"Sweet Caroline"

TomR

Junior Member
Same here Behind the Zion Curtain (Utah). I like playing the song because the crowd loves it and our leader sounds a lot like Neil Diamond.
 

Peedy

Senior Member
Like the song but I only know the Title by heart.

Two months ago we were eating in L.A. With friends at a place with a live band. I placed a ten in the jar and asked if they’d play Hey Jude. They did and the whole place sang along. Think Los Angeles - people from lots of cultures and countries all knew the lyrics.

Sorry Neil, ya gotta take a back seat.

Pete
 

No Way Jose

Silver Member
That's one of those songs with a woman's name. If there is a woman with the same name in the audience then we play that song. If she is named Caroline, then we play Sweet Caroline. If her name is Carol, then we play Oh Carol by Chuck Berry. We have a number of these type songs. Audiences love it.
 

moxman

Silver Member
It may be lame, but as long as it gets the desired effect from the crowd, the end justifies the means.
Absolutely - I'd put it right beside Brown Eyed Girl as one of those chestnuts that works every time.
The 'soundguy with the lame sign' is notoriously critical of everything.. equipment, song choices, clothes - you name it. We only use him once in a while - but he does an awesome job on the sound.
 

larryace

"Uncle Larry"
I don't actually think it's a lame song. It strikes a nerve, that melody.

It's taken on a sort of a cult status, judging from the widespread exact same reaction.

I rode my bike like 3 miles to get myself to the store so I could buy that 45 in 1969. I was what 10 and a half.

Anything that really works with the crowd...that's the target with the bar scene.
 
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philrudd

Senior Member
I can confirm Georgia.

It's a little weird, actually...it seems all ages know about this song 'addendum.' But I love Neil Diamond so I don't care.
 

bermuda

Drummerworld Pro Drummer - Administrator
Staff member
Here's the word pretty much from the horse's mouth (Neil's right-hand man forever.)

"We were playing the RDS in Dublin for 10 days and I heard the audience singing along in almost every song. Then came SWEET CAROLINE and they were doing the “So Goods” and the the Bops. I thought we needed that recorded so I rented a 24 trk from the U2 people and recorded a few shows.

A few years we were doing a live album and when we were mixing we heard it and turned it up, the rest is history. They now sing it all over the world at so many different kinds of sporting event. Someone said it was the most sung non royalty paid song in history."

Those Ireland shows were in 1989, so that's the first time Neil's camp noticed that people were singing those. I assume the live album he refers to brought it to the rest of the world shortly thereafter!

Bermuda
 

campy

Junior Member
I am not sure it started here but this is played in the bottom of the 8th inning of every Red Sox game and has been a tradition since 1997. It was first only played if the Sox were winning but then changed to every game as a rallying cry for when they got up to bat in the inning to boost the spirits. It's much better than the wave in my opinion.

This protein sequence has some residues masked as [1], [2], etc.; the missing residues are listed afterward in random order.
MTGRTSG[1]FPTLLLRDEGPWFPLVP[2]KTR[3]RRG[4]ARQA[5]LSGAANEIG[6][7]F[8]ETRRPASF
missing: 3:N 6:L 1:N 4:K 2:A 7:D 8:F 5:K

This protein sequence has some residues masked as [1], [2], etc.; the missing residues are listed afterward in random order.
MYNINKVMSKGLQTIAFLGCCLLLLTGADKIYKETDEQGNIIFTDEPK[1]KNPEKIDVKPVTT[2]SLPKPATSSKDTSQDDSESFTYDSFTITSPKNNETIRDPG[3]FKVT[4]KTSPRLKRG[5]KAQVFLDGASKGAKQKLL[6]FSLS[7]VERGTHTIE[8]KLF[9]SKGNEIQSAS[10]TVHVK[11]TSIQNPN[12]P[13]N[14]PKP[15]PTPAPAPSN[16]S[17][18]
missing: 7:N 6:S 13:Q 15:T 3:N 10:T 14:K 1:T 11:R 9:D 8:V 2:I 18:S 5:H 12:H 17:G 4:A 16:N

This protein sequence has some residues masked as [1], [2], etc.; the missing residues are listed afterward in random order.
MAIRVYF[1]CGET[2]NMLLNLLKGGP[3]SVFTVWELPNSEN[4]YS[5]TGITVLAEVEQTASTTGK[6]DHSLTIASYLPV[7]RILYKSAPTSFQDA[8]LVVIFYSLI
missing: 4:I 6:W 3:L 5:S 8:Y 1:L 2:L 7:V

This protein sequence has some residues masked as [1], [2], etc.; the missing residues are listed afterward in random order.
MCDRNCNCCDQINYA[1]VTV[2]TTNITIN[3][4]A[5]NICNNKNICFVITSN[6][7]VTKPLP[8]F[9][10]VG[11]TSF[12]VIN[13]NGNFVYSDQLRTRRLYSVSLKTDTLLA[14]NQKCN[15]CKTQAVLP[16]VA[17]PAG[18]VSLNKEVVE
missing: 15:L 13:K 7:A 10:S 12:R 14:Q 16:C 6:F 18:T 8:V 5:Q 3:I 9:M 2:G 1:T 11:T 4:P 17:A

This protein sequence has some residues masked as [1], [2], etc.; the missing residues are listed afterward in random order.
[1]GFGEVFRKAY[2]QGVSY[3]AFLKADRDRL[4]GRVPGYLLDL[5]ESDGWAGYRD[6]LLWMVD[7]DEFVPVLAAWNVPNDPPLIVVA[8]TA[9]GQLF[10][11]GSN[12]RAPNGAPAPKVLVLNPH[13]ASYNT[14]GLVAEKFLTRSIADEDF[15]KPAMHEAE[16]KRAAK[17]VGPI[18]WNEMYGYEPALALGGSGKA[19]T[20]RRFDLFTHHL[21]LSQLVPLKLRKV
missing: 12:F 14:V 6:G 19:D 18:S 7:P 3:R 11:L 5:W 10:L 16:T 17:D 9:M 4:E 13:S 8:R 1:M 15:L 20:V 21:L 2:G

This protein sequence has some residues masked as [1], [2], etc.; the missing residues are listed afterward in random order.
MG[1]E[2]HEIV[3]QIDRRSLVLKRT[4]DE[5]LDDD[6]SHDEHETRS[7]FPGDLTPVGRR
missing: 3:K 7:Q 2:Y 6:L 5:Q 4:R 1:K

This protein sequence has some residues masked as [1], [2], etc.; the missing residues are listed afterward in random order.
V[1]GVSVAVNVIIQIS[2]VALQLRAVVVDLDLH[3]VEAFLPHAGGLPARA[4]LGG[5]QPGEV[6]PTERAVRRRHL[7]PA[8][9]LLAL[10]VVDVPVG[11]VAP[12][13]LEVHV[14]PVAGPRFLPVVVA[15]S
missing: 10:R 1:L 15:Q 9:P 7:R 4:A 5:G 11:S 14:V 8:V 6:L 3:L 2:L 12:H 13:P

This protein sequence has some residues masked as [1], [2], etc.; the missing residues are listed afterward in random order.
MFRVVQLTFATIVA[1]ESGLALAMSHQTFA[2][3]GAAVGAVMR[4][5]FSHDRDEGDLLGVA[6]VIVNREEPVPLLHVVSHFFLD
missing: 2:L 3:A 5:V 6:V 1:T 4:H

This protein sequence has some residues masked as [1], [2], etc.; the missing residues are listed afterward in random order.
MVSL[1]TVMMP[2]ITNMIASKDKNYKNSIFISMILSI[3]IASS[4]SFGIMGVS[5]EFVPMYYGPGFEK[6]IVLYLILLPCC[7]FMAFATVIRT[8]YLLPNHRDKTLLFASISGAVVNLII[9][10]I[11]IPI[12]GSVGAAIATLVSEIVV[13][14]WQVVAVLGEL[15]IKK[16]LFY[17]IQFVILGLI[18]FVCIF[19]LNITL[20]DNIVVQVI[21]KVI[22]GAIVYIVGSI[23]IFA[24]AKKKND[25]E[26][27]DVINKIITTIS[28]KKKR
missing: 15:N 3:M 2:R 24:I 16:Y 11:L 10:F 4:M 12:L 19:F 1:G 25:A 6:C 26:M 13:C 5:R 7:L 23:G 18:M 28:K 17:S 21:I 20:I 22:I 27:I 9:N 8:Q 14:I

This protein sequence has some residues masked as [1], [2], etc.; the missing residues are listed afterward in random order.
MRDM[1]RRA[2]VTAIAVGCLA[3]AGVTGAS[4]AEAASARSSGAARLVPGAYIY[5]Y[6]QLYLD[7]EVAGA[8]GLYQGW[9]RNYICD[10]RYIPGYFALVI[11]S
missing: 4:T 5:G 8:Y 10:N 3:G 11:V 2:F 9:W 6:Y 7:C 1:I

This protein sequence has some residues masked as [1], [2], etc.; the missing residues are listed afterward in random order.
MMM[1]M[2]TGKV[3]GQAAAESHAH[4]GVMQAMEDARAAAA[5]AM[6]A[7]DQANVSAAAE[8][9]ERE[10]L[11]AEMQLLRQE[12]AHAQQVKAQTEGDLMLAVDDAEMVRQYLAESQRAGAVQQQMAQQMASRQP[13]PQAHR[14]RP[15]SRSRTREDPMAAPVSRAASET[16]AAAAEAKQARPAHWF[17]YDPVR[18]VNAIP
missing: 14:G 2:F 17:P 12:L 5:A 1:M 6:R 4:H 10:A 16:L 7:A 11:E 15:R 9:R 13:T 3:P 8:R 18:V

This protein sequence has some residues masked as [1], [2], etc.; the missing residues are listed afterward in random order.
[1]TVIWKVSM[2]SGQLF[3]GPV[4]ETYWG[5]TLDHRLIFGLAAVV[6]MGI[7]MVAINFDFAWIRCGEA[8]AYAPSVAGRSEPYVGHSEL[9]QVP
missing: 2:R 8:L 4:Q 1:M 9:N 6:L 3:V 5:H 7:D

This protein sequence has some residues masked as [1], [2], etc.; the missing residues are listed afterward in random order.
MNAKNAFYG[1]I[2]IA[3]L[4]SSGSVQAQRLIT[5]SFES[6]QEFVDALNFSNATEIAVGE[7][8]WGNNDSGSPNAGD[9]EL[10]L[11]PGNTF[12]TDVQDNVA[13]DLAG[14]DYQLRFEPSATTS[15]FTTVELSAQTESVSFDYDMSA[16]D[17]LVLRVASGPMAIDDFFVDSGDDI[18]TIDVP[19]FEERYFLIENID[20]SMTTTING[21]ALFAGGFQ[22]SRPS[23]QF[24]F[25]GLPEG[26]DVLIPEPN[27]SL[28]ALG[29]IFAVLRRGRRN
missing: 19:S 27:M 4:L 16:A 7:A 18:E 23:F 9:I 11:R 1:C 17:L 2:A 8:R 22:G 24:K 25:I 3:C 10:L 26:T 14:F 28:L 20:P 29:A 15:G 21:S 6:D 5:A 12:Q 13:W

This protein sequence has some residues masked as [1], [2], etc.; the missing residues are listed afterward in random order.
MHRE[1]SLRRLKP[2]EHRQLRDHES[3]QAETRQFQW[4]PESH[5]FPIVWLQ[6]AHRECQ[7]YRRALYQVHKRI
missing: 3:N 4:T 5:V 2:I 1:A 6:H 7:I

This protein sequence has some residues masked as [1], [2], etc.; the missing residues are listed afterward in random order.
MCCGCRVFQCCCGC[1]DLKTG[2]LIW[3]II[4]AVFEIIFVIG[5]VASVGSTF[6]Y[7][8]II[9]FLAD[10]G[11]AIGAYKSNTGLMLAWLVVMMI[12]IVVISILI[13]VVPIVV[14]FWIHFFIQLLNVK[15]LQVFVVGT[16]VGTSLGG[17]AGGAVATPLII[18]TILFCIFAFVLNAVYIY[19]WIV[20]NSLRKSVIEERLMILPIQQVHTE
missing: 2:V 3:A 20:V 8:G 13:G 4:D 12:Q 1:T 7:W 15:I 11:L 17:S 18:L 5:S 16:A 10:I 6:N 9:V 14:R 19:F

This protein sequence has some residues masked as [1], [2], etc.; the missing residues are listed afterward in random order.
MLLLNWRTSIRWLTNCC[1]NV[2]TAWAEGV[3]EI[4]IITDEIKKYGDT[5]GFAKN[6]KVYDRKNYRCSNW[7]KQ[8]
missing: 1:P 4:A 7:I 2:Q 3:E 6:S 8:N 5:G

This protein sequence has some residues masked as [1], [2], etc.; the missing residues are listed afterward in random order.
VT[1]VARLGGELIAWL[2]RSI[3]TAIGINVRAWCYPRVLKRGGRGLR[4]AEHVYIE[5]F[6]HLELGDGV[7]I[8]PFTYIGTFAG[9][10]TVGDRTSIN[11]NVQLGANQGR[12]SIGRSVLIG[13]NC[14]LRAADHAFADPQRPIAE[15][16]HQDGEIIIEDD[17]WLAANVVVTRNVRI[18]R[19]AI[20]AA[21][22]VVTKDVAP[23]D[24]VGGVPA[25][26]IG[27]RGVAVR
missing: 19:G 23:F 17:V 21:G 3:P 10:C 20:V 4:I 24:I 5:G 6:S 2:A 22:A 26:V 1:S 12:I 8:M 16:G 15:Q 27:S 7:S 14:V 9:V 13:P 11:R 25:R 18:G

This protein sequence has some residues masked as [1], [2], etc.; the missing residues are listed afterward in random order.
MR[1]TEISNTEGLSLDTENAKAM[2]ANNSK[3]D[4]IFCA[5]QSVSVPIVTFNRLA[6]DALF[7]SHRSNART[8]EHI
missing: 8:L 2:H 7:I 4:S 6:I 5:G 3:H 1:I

bermuda

Drummerworld Pro Drummer - Administrator
Staff member
I've always thought Neil Diamond is undeniably a rock n' roller at heart.
Absolutely. His melodies and lyrics rocked well, when you listen past the production. Urge Overkill did a rockin' version of Girl You'll Be A Woman Soon, and Andy & The Rattlesnakes (L.A. band who's still together) recorded an edgy cover of Solitary Man in 1980, and it was great. Granted there aren't a lot of commercial Diamond covers, but most of his songs would translate well. UB40's Red Red Wine reggae cover is also worth mentioning.

But a number of his own recordings were quite heavy, given that he's best-known for the early folk/rock (Cherry Cherry, etc) and soon after was having hits with Play Me, Song Sung Blue and other more mature sounding tracks. There was no shortage of heavy drumming by Dennis St John, and rockin guitars from my brother, who recorded and toured with Neil from 1971-87. Those just didn't get much radio play, while You Don't Bring Me Flowers was topping the charts. Here's some trivia about that one: both Neil and Barbra Streisand had their own recording of the song before they did the duet. So, 3 versions by 2 artists.

Bermuda
 

larryace

"Uncle Larry"
What a great story Jon. I'll take that as fact.

I know a musician guy who also did sound for a venue and he told me he wasn't allowed to look at Neil if he passed him in a hall.

Neil's rules supposedly.
 

J-Boogie

Gold Member
Reminds me of what they did with We Are Family in college. We are family....f%^& you! I think it was a sorority thing.

Im familiar with the get laid, get f%%^% thing but from a different song, which is eluding me right now. Oh yea Mony Mony or however thats spelled.
 

bermuda

Drummerworld Pro Drummer - Administrator
Staff member
What a great story Jon. I'll take that as fact.

I know a musician guy who also did sound for a venue and he told me he wasn't allowed to look at Neil if he passed him in a hall.

Neil's rules supposedly.
The "so good" story came straight from Sam Cole, Neil's guy as long as I can remember (since sometime in the '70s.) I checked with my brother on that, and he said it had started after he stopped touring with Neil in 1987, which seems to have been confirmed by Sam.

Hadn't heard any stories about Neil's personality though, I ran into him once at his studio in the '80s and he was nice enough. It probably didn't hurt that I was with people he knew.

Bermuda
 
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